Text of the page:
In the coastal city of Rio de Janeiro, intensive care units are 95% full. Fifteen other state capitals are similarly verging on collapse, with ICU occupancy over 90% — a deluge of hospitalizations that has accompanied a sharp rise in Covid-19 cases in the country.
“Here it became a war against the President. It seems that people only die of Covid,” Bolsonaro, who wasn’t wearing a mask, told supporters outside the presidential palace on Thursday.
“The hospitals are 90% occupied. But we need to find out how many are from Covid and how many are from other illnesses,” he said.
Many state health departments in Brazil do show data for both ICU capacity dedicated to Covid-19 and to other illnesses.
On Thursday, Brazil’s health ministry reported 2,724 more people had died from the virus that day, bringing the total to 287,499. Those numbers make Brazil the second worst-affected country in the world in terms of case and deaths numbers, after the United States.
Bolsonaro, who has long downplayed the gravity of the pandemic, also said Thursday he regrets the country’s deaths, but questioned the efficiency of lockdown measures, which he has resisted imposing.
“Of course, we want a solution and regret any death, but why did the lockdown exist? You are seeing the population suffering from unemployment. Introduce me to a country where the fight against the Covid is working,” Bolsonaro said.
As cases surge, the Brazilian President is facing fierce criticism from citizens, potential political rivals, and local officials across the country, many of whom have demanded that Bolsonaro step up federal action.
Former President Luiz Inacio Lula da Silva, who has not ruled out running for office again in 2022, has slammed the current administration’s response to the pandemic, saying Thursday that “there is no control in Brazil.”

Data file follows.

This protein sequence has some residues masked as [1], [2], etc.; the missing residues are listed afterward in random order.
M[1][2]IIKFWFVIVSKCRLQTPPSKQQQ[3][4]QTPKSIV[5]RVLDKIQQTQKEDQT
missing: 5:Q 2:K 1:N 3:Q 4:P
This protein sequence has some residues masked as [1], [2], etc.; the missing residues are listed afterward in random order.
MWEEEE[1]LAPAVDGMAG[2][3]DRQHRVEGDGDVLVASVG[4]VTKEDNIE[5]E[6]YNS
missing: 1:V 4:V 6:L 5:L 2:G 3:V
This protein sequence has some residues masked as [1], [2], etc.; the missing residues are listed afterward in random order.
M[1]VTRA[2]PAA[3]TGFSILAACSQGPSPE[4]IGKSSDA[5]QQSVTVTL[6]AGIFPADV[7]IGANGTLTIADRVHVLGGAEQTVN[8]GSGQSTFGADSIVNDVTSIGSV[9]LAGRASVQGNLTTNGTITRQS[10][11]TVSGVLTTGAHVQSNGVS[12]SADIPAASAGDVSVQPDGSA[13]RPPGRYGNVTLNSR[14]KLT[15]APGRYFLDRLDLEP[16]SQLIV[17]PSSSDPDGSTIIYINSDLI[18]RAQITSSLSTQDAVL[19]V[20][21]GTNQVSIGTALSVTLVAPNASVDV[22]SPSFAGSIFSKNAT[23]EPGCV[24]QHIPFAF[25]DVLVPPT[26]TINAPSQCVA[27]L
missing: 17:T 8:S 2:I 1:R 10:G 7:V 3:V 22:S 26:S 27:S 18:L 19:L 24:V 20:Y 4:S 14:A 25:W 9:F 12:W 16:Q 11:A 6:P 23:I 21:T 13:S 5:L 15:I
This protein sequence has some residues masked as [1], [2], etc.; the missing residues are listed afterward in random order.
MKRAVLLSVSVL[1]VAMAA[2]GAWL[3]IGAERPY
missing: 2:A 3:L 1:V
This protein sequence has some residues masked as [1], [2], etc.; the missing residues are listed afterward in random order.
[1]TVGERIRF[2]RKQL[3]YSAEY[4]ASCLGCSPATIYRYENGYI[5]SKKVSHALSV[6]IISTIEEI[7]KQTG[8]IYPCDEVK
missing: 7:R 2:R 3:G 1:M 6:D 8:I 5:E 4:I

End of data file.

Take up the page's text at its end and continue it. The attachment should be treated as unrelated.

Over the weekend, a joint letter by the country’s governors called on the President to restrict the operation of airports, ports, highways, and railways in the country, among other measures. Many have already imposed local lockdown measures.
The National Front of Mayors (FNP) also sent a letter to the president and the health ministry Thursday asking for “immediate measures” to address critical shortages in supplies and medicines, including oxygen and sedatives.
“It is unreasonable for people, Brazilian citizens, to be driven to such desperate deaths by ‘drowning in the dry’ or to have to be tied up and maintain consciousness during the delicate and painful process of intubation and throughout the period people are kept intubated,” the letter says.
Brazil’s Federal Pharmacy Council (CFF) says the current flood of Covid-19 cases raises “extreme concern” as there is also evidence of shortages of neuromuscular blockers, and other drugs used in intensive care, like Midazolam, essential for humane and safe intubation.
The Council for Health Secretaries has confirmed to CNN that those medications are at a critical level and could run out within 20 days.
Journalist Marcia Reverdosa reported from Sao Paulo and CNN’s Radina Gigova from Atlanta. Rodrigo Pedroso and Caitlin Hu contributed to this story.